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have completed, lest anything should injure it ; so, as one believer after another is fashioned and finished he is removed from sight, until at length the “ head stone shall be brought forth with shoutings, Grace, grace unto it." (Zech. iv. 7.) But we must now close our Bibles. If you did nothing else in life but lay one stone in this glorious temple, you will not have lived in vain.
THE CHRISTIAN AT THE END OF HIS JOURNEY,
OR, GLIMPSES OF HOME.
Mary. Never, dear Mamma, did we so long for our Sunday evening reading; it is the most delightful subject, and those beautiful sunset clouds look just like the turrets of heaven.
Lily. I could almost fancy the angels walking on those golden peaks.
Arthur. And we never had the least thought, Papa, how much there was in the Bible about heaven before.
Papa. It was for that very purpose, my children, that we wished you to search out the scattered notices of the happy world to come, given in Scripture. For when men speak of glory, they often seem to me to have only a confused maze of light before their eyes, and not clear bright pictures, and intelligent hopes; and I think the reason is, that they
have never grouped together the hints and glimpses, promises and prospects, which are scattered throughout the pages of the Word of God.
Arthur. Yes, dear Papa; still there was one text which, beautiful though it was, made us fear that, after all, we should never get a true view, and that our thoughts after all might quite wrong I mean 1 Cor. ii. 9, “ Eye hath not seen, nor ear heard, neither have entered into the heart of man the things which God hath prepared for them that love Him."
Mamma. Read on, Arthur.
Arthur. “But God hath revealed them unto us by His Spirit.” Oh, I did not see that, Mamma.
Mamma. No, my child, the beginning of that sentence is very often quoted without the end. We shall never be able, indeed, on earth fully to conceive all the glories of heaven, nor to measure its boundless fields, nor to fathom its deep, deep joys; but the views we get, and the hopes we form from the Bible under the teaching of God's Holy Spirit, will be quite true as far as they go. Still we are taught by these verses how we need here to sit as little children, and be taught by the Spirit, and “go no further than Scripture does, as it were, lead us by the hand.”
Mary. Oh, I see now, Mamma, just as that
beautiful bunch of grapes the spies brought back was not like having all the vineyards of Eshcol to walk and feast in,—but still they were real grapes of the land of promise.
Papa. Yes. my child. We must hasten on, for it is a wide, full subject. And first tell me who will enjoy all these glories?
Lily. “Those that love him," papa, that means all God's children, does it not?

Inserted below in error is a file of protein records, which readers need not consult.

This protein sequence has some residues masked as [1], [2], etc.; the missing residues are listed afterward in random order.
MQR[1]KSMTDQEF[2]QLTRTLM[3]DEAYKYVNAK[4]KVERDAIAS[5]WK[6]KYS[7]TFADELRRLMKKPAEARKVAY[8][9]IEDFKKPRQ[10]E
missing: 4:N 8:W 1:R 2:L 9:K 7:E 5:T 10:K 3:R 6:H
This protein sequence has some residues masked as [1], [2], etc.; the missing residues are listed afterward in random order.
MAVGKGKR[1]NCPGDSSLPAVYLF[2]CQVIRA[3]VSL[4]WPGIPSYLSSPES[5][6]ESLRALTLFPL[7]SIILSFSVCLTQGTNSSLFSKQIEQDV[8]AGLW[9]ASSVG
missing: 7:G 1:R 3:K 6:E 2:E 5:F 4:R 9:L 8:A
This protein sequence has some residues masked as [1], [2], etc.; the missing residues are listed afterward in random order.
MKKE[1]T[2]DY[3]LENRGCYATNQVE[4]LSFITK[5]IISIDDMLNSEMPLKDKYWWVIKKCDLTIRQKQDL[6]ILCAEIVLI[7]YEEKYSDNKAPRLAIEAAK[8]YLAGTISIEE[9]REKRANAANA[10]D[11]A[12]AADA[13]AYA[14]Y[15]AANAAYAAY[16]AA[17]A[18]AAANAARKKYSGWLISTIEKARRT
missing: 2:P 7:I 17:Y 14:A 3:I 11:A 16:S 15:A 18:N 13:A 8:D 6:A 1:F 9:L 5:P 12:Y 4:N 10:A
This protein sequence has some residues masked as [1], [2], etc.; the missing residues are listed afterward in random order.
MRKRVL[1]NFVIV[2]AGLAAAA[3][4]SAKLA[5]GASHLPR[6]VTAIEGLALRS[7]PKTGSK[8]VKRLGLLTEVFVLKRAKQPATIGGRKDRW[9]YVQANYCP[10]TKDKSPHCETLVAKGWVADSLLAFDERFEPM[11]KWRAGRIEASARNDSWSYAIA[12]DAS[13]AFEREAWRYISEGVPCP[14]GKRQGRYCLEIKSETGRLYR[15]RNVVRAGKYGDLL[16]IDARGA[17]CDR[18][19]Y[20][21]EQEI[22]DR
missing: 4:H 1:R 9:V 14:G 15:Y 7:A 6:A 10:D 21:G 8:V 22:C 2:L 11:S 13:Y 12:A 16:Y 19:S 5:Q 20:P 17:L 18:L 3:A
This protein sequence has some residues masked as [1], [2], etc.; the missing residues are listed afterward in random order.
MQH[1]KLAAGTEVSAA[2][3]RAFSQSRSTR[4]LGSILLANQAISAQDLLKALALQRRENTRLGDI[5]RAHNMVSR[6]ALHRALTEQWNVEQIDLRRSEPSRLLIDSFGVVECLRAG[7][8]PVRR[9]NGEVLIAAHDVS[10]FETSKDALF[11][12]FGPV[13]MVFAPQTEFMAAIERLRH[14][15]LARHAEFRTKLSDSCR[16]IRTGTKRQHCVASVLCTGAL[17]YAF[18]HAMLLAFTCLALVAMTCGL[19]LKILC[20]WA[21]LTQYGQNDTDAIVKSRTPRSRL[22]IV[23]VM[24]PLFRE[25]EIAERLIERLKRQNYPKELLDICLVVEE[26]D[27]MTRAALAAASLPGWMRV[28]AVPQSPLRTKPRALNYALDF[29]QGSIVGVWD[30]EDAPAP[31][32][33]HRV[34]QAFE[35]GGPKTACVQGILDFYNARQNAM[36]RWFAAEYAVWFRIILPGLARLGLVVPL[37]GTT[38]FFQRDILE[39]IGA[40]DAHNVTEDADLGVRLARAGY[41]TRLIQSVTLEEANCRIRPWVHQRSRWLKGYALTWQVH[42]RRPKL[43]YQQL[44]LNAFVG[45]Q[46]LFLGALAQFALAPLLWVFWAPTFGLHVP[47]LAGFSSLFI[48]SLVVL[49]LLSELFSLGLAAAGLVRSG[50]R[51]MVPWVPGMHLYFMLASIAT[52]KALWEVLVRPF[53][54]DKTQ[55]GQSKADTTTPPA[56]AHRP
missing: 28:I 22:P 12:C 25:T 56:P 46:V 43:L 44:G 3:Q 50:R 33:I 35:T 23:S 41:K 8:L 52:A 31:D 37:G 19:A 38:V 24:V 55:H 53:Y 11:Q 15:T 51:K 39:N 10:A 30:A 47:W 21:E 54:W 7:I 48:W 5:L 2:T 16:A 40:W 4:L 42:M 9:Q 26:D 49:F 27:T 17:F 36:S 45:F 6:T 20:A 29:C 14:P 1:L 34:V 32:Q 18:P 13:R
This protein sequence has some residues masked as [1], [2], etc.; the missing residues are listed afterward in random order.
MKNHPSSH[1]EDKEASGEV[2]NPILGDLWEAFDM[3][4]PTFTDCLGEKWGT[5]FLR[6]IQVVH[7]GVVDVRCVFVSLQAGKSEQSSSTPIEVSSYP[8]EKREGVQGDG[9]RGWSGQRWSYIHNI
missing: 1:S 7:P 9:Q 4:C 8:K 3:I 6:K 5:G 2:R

Arthur. Oh, we found so many names for the dwellers in heaven, the people of God, the saints of the Most High, the righteous, the children of the kingdom, the children of the resurrection, the spirits of the just made perfect, the sons of God.
Mamma. And every name tells us they will all be pure and holy; do you think any others would be happy there?
Lily. Oh, surely, Mamma, no one could be unhappy in that beautiful place.
Mamma. When a child, Lily, I was taken to a school feast in Germany, but I did not know German ; such happy, glad hearts were there, singing and dancing, and I went up to one and another, and said, “Will you play with me?” but they all answered, “I don't understand you,” and turned away to their own playmates. I remember sitting down upon a stone, and crying bitterly for vexation.
And yet all was happy round ine in that beautiful place.
Lily. You mean, dear Mamma, we must learn the language of heaven?
Mamma. Yes, my child, the language of love, love to Jesus first, and then to all His people. For remember He will be visibly present everywhere in heaven, and it would be torment every moment to an unpardoned sinner to meet His holy eye; nor would that sinner have one thought, one hope, one pleasure, one employment in common with the happy angels and saints in glory.
Papa. Yes, I believe that if such a soul could be admitted to glory, he would beg as the greatest favour to be driven into the outer darkness, away from the light of God's presence, and afar from the love of His people. May my dear children now be “those who love Him," for heaven would be no heaven to others; but let us see how perfectly holy and happy His people then will be, and first as to their bodies.
Arthur. We found from 1 Cor. xv. 40–44, that theirs would be “a celestial body," that it would be raised “in incorruption, in glory, in power, a spiritual body ;” and afterwards in the 49th verse, that we should " bear the image of the heavenly."
Mary. And St. Paul says, “ The Lord Jesus